What do you do when a math problem just takes, like, for-EV-ah?
In other parts of life, it’s considered normal if it takes a little while to …. complete a book report, learn how to serve a tennis ball, or bake a cake.
But a lot of times, when a math problem takes a while, many people start to feel like something is “wrong.” Why haven’t I figured it out by now? Did I take a wrong turn 15 minutes ago? Am I lost? OMG when am I EVER going to finish my math homework?!
How do you deal with these situations? Watch today’s video for specific tips!
Do you wish there was a way to actually enjoy math problems that take a long time to finish? Give me a call at 617-888-0160 or email me at firstname.lastname@example.org, and I’d be happy to set up a time for us to talk, as my gift to you, about whether or not it would be a good fit for us to work together!
Today’s video tip is about how to deal with the parts of math that you… just… ok, I’m going to say it… hate.
I mean, how are you supposed to cope with the parts that are just niggly-wiggly, yucky, or don’t make any sense? Are you doomed to feel this way forever? Should you just accept that there will be certain parts that will feel incomprehensible?
No — there is hope! Watch the video below for more details!!
Do you wish someone would explain the parts of math that you hate right now in a way that really makes sense – and might even be fun? Send me an email at email@example.com or give me a call at 617-888-0160. I’d be happy to set up a time for us to have a complimentary conversation to explore whether or not it would make sense for us to work together!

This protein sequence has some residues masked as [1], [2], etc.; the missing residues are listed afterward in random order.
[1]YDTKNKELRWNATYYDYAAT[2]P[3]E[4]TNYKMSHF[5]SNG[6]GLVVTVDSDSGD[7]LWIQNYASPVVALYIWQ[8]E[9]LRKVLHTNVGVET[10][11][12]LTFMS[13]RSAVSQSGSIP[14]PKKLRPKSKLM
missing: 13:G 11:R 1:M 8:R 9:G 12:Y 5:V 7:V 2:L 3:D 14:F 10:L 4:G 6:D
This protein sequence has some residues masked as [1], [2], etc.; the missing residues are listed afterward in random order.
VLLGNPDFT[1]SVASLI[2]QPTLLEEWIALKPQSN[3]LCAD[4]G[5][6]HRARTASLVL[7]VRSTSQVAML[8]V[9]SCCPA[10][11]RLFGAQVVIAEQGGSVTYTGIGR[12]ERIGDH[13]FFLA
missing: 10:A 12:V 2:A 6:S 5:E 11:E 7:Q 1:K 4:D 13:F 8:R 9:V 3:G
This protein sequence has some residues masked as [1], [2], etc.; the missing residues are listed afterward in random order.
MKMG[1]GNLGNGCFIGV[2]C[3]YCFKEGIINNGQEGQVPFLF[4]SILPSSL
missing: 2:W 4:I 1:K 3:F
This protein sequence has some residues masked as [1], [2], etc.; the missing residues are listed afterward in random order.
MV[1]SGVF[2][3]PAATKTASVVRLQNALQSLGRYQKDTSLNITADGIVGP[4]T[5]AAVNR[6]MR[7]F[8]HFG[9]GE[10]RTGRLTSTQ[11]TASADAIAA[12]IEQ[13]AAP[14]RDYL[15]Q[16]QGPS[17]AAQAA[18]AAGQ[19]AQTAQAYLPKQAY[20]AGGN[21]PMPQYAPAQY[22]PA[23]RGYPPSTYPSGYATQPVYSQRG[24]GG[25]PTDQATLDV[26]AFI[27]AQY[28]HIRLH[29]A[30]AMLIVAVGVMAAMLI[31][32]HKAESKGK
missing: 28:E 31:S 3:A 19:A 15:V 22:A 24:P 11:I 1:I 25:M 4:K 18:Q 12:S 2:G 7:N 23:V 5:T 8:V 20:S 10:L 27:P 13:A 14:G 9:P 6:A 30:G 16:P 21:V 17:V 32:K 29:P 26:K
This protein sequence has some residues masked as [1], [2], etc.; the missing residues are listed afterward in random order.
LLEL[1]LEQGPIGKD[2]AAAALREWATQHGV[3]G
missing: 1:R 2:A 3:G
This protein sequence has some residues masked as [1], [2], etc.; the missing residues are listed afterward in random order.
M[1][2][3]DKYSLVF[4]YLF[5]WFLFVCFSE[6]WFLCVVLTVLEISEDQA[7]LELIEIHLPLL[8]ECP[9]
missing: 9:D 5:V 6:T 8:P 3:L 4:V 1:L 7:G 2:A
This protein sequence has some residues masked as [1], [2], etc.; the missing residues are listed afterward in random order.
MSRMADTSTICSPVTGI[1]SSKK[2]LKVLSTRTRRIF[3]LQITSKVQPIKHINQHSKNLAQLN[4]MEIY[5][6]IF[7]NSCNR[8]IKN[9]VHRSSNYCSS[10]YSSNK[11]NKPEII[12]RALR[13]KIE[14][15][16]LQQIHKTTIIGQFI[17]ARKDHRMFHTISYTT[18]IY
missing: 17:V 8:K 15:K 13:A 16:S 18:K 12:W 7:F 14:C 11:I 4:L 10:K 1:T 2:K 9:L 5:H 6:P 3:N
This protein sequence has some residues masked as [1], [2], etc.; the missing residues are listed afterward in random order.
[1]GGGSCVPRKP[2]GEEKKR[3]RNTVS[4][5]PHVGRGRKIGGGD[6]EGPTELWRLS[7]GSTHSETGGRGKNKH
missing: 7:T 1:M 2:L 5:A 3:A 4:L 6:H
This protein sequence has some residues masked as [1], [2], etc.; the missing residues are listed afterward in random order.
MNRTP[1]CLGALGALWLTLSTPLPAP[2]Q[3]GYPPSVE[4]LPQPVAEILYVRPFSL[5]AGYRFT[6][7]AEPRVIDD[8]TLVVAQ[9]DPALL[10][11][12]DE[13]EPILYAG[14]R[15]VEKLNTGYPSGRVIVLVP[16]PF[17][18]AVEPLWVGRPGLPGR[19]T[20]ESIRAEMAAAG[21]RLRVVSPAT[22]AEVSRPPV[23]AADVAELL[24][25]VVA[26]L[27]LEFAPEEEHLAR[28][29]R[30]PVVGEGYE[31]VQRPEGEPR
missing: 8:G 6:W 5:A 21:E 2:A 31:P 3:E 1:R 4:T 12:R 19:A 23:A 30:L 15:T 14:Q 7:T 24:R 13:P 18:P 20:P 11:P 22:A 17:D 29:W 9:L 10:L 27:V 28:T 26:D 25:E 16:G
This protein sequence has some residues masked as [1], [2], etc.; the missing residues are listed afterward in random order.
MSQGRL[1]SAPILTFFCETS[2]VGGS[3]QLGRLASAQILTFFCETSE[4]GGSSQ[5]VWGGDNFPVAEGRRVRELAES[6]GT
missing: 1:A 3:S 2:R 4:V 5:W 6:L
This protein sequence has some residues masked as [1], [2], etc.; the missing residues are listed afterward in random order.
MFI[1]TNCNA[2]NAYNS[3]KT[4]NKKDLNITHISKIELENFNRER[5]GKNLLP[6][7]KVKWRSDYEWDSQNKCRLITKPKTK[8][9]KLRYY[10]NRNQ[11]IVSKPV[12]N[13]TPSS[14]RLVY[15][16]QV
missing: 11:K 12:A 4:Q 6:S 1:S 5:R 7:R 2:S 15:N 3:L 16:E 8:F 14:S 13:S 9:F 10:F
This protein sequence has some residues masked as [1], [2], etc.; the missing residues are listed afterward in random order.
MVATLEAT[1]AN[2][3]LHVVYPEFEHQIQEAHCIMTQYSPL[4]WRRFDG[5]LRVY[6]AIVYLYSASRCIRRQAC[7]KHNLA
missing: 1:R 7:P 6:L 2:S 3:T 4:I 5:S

Today’s video is about a situation that can really eek out a knee-jerk reaction.
What do you do when your kid asks something like, “Am I smart enough?” or some other similarly out-of-left-field question?
It’s really, really tempting just to give empty reassurance, like, “Of course, you’re a smart kid!” But the problem with that kind of reassurance is that it tends to get kids fixated on “looking smart” or “looking good” (also known as a “fixed mindset”) as opposed to letting them know that it’s OK to put forth effort to learn something (which is known as a “growth mindset”). It also tends to feed into a cycle of kids turning to the outside for validation, instead of learning how to validate themselves.
Today’s video shares some tips about how to turn these situations from awkward or knee-jerk-reaction moments into opportunities to help your kid develop a growth mindset.
Would you like your kid to be working on math in a way where they’re not only mastering the subject itself, but also learning that they can overcome challenges and obstacles in general – in a way that’s intuitive and genuine for them? Send me an email at firstname.lastname@example.org or call me at 617-888-0160 to set up a time for us to talk and explore what you’re looking for to see if it would be a good fit for us to work together!
Moneyball — it’s a movie about baseball. And statistics. And underdogs succeeding against “impossible odds” – wait – make that, underdogs succeeding by stacking the odds in their favor in ways no one else had thought of before.
But Moneyball is also a movie about the battle between two mindsets: the mindset of the old-school baseball managers, who recruit and hire players based on “talent”, and new-school baseball managers, Billy Beane and Peter Brand, who hire and develop players based on their potential and overlooked, proven ability.
I see Beane and Brand’s approach as an awesome example of “growth mindset” – the belief – which is true – that human ability and intelligence is something that you develop with effort over time, instead of something that you’re born with a certain amount of which you just demonstrate throughout your life.
In it, the author explores a paradox. Having a great teacher maximizes a kid’s academic success more than any other factor. No other policy or practice—rigorous standards, standardized testing, phonics, smaller class size, more parental involvement—even comes close.